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Summary:  Moth has always felt like she doesn’t belong in the small town of Founder’s Bluff, Massachusetts.  Her mother grew up in the same town–only it turns out it was 300 years before Moth did. Moth learns near the beginning of the story that her mom was part of a group of witches that was driven out of town by God-fearing Puritans.  The witches escaped to a paradise called Hecate, but Moth’s mother was so unhappy there that she eventually returned to her hometown. Moth discovers her own magical powers over the course of the story, eventually meeting her grandmother and getting the chance to visit Hecate.  Although she learns to love being a witch, she and her mother both ultimately decide that they belong in Founder’s Bluff. As history begins to repeat itself, they find that their witchcraft comes in handy in making sure evil doesn’t return to their town. 272 pages; grades 4-7.

Pros:  Fans of graphic novels with spunky girl main characters (think Telgemeier, Jamieson, Holm, and Hale) will enjoy this story which has a little magic and witchcraft thrown in.  

Cons:  Guess I like my graphic novels to stay in the realm of realistic fiction; I didn’t enjoy this one quite as much as the aforementioned authors. 

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Meet the House Kittens (Kitten Construction Company book 1) by John Patrick Green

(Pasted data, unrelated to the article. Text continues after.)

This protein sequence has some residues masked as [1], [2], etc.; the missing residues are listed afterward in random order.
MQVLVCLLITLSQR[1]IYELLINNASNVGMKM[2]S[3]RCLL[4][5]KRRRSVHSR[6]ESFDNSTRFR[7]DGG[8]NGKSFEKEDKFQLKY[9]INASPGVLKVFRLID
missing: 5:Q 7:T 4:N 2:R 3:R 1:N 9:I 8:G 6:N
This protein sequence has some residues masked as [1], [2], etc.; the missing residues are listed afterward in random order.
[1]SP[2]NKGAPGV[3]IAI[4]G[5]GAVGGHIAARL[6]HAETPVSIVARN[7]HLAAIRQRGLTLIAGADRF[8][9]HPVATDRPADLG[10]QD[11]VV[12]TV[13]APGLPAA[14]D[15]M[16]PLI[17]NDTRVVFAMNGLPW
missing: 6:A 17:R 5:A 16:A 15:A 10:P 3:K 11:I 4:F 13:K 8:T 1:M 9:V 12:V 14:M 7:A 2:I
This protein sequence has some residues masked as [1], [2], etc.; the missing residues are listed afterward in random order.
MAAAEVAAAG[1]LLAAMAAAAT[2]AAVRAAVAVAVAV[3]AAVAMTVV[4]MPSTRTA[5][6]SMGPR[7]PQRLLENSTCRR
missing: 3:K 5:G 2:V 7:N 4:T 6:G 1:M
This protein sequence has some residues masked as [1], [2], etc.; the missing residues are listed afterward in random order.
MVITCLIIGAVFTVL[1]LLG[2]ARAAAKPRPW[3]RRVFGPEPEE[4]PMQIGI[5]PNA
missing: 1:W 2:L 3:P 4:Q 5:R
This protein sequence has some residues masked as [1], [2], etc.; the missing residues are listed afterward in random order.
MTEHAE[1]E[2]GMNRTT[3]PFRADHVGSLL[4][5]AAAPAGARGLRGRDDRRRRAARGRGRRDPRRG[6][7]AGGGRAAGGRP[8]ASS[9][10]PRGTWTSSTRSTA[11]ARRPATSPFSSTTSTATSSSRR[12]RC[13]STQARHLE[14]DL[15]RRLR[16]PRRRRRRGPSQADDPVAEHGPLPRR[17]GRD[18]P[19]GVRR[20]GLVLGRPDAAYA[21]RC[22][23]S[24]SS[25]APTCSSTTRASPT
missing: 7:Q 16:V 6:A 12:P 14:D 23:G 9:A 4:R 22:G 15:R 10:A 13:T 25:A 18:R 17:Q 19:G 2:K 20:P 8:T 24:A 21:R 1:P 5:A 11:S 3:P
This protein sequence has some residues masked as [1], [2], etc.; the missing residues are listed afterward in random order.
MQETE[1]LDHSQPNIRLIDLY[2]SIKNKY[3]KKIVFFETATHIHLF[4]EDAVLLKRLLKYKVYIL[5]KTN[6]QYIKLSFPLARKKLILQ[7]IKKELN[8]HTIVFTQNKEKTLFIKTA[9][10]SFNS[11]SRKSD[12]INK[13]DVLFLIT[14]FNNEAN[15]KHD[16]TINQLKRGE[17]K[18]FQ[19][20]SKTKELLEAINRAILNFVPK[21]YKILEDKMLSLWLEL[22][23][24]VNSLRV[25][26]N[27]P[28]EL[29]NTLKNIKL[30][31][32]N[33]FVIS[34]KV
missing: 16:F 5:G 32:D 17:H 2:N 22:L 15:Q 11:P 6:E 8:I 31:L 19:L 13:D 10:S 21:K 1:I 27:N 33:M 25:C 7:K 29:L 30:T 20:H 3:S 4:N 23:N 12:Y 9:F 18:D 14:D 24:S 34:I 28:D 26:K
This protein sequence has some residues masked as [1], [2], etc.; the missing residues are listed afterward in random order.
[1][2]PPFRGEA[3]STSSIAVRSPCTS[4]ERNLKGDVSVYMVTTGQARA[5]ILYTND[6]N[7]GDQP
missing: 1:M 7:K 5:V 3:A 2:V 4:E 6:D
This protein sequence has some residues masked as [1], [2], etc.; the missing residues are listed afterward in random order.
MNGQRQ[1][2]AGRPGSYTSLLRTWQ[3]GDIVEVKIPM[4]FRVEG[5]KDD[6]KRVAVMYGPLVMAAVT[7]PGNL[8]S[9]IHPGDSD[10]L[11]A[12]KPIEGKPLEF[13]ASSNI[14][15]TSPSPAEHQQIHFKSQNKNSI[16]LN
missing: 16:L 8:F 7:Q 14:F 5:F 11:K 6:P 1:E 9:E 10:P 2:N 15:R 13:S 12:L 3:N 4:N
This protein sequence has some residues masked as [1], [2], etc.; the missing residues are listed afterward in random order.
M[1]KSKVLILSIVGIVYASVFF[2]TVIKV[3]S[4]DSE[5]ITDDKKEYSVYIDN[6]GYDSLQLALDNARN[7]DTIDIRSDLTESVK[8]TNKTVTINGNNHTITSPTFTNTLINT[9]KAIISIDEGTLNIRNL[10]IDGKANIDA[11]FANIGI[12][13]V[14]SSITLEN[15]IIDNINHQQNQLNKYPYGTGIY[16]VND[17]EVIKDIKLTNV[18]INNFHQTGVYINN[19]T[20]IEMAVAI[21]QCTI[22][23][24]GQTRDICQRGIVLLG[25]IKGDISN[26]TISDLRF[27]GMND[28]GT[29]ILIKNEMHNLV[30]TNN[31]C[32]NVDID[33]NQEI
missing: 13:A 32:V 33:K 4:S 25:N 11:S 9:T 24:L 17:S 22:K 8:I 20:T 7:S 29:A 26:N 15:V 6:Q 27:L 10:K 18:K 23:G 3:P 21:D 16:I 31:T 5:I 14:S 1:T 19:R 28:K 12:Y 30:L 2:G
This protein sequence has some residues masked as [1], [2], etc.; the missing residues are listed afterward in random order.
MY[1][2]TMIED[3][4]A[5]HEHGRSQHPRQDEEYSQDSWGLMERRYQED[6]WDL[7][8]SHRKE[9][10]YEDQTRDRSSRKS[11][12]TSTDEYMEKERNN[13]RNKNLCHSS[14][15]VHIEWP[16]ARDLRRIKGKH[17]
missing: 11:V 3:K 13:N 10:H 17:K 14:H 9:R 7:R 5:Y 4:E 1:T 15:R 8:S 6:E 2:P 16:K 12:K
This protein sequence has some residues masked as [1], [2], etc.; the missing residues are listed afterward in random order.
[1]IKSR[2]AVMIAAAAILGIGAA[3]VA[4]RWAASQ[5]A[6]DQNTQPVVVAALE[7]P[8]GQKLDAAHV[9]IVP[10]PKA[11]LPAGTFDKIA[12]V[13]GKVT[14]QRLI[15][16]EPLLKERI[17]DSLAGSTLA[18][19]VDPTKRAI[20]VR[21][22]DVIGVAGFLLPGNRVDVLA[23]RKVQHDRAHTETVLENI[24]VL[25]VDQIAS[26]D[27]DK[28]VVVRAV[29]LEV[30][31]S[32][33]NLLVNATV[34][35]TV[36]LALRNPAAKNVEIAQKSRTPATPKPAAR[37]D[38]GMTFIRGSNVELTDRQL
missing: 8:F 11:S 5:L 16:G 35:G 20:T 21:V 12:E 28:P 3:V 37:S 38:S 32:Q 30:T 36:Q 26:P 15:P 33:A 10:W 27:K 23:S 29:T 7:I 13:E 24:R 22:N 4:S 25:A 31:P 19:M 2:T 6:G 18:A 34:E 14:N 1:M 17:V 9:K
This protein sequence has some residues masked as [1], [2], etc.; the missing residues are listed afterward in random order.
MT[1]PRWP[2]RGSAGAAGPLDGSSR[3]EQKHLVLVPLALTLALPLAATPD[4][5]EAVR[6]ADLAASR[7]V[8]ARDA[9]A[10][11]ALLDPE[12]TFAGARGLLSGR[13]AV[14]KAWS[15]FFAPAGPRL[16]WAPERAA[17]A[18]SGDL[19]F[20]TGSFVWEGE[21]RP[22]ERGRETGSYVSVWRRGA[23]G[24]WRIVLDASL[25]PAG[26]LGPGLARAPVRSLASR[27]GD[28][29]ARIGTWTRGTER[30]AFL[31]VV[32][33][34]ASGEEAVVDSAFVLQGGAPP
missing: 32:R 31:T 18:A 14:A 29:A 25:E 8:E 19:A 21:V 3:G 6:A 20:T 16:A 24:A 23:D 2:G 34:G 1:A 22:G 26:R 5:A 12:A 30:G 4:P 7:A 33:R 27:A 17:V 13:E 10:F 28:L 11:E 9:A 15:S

Published by First Second

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Summary:  Marmalade has drawn up some pretty impressive blueprints for the new mayor’s mansion, but no one will take her seriously because she’s a kitten.  When she goes to drown her sorrows (“One saucer of milk! And keep ‘em coming!”), she meets a dishwashing cat who’s looking to ply his trade as an electrical engineer.  They decide to form a construction firm, and eventually hire a kitten plumber and kitten carpenter to join them. Since they’re never taken seriously (“How cute!” all the humans say, staring with adoring eyes), the kittens go to work in secret.  When the humans’ mansion collapses at the grand opening, the kittens are there to save the day with their own solid structure. The mayor still refuses to believe kittens built her house, but the city manager hires them on for a new job. 80 pages; grades 1-4.